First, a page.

Immediately he made the disciples get into a boat and go on ahead to the other side, while he dismissed the crowds. And after he had dismissed the crowds, he went up the mountain by himself to pray. When evening came, he was there alone, but by this time the boat, battered by the waves, was far from the land, for the wind was against them. And early in the morning he came walking toward them on the sea. But when the disciples saw him walking on the sea, they were terrified, saying, “It is a ghost!” And they cried out in fear. But immediately Jesus spoke to them and said, “Take heart, it is I; do not be afraid.”Matthew 14:22-32 (NRSVUE)
Peter answered him, “Lord, if it is you, command me to come to you on the water.” He said, “Come.” So Peter got out of the boat, started walking on the water, and came toward Jesus. But when he noticed the strong wind, he became frightened, and, beginning to sink, he cried out, “Lord, save me!” Jesus immediately reached out his hand and caught him, saying to him, “You of little faith, why did you doubt?” When they got into the boat, the wind ceased. And those in the boat worshiped him, saying, “Truly you are the Son of God.”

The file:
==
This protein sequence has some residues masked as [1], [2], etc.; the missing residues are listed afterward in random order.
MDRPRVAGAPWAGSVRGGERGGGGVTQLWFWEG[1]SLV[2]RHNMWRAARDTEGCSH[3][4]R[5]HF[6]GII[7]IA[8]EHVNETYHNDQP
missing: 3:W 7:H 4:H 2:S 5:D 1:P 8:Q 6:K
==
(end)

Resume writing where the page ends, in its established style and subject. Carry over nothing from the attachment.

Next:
This Sunday, Jim Fennell led worship while Pastor Kelly was on vacation.
In the book of Genesis, when Moses was nervous about going to Egypt and speaking to Pharaoh, the Lord spoke from the burning bush and said to him, “Who gives speech to mortals? Who makes them mute or deaf, seeing or blind? Is it not I, the Lord? Now go, and I will be with your mouth and teach you what you are to speak.”
Oh, wait. I was a little nervous this morning, and those are my notes of encouragement to help myself overcome my fears of preaching this morning! Here it is, here’s the sermon…